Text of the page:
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Re: [IP] New Subject - pregnancy complications
>>>I am 21 wks pregnant with my second child and started on the pump when I was about 10 wks pregnant and things were going well for about 7 wks and now they are awful, they keep going and we have no idea why, I haven't changed my diet
or anything, the doctor makes changes to my doses and things like that but things still aren't right. Nothing really seems to work. I was just wondering if anyone has any advice.<<<
Don't sweat it. Of course, do the best you can to keep your blood sugars in line, and if your post prandial values are out of whack, compensate for it with a correctional dose, but I wouldn't worry about it too much. It is totally normal for your insulin needs to keep going up, and what was "enough" last week isn't enough this week. It is a part of pregnancy as a diabetic.
My doctor told me that studies indicate that the correlation between blood sugars and the baby's weight appears to be strongest with blood sugar levels (or probably actually A1c levels) from six months prior to conception up through the first trimester. Obviously, it is important to watch your blood sugars and do the best you can, but even with the pump, during pregnancy, it isn't going to be perfect, simply because the hormones keep your insulin needs constantly changing.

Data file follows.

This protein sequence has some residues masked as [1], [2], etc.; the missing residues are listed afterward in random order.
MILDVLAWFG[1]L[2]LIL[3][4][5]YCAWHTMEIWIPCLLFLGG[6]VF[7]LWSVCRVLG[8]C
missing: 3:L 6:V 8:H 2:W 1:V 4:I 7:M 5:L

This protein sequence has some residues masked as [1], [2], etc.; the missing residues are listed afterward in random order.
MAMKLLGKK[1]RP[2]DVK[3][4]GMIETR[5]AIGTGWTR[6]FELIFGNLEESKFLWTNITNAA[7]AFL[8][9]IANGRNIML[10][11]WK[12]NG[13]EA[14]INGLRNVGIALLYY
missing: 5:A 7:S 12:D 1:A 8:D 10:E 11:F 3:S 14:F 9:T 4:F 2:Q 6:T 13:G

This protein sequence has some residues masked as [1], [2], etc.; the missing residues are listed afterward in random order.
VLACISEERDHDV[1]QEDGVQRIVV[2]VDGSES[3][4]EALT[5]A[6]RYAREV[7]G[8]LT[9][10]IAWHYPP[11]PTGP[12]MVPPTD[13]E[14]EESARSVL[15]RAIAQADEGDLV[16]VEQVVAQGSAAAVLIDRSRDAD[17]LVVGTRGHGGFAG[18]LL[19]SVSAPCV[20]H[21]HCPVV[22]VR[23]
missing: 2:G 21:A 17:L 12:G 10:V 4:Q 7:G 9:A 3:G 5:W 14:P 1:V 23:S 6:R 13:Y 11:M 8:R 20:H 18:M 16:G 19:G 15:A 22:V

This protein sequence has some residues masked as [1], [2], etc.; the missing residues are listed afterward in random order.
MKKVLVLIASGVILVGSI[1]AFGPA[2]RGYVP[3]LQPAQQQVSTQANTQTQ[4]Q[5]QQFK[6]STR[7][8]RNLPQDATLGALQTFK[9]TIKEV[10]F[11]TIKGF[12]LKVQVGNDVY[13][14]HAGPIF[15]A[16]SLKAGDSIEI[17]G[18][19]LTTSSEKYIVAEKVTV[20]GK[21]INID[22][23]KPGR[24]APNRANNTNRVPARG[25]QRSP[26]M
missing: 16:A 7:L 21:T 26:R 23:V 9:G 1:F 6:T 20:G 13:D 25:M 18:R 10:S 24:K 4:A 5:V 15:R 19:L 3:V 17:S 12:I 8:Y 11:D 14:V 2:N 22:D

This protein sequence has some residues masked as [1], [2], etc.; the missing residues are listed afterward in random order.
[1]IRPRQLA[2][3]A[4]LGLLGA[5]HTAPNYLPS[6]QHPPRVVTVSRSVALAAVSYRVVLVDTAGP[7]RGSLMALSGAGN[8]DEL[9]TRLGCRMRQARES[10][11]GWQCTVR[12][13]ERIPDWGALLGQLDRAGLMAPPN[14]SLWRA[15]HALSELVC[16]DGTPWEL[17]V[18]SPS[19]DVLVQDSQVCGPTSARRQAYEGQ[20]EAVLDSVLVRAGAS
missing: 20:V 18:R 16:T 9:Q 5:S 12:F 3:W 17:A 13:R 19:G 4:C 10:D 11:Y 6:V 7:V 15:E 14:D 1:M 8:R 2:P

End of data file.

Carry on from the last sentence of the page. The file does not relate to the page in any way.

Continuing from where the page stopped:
My blood sugars and insulin needs wildly fluctuated during both my pregnancies. I had bad lows toward the end of the first trimester with both of them. Then beginning at 25 or 26 weeks with my son, and at about 20 weeks with my daughter, my insulin needs started going up. From that point on, we were having to adjust them at almost every appointment, and I saw my endo every two weeks throughout my pregnancy.
In the end, I had two beautiful, healthy children. Neither battled lows as newborns. My son was 8 lbs. 15 oz., and in spite of excellent A1c's from six months prior to and throughout pregnancy, my daughter was 9 lbs. 14 oz. But she hasn't been sick a day in her life yet, and she is five months!
At this point, all you can do is the best you can. When the blood sugars continue to go up, in spite of your best efforts to eat right and dose right, you just need to take the correction bolus and put it out of your head.
That's the great value of a pump during pregnancy. It couldn't be easier to compensate for ever increasing insulin needs. All you've got to do is press a couple of buttons, and it's done!
Good luck with the rest of your pregnancy, and I hope your baby is as good a baby as my daughter is.
Kristen Olgren dxd type 1 July 1985, pumping since August 1990
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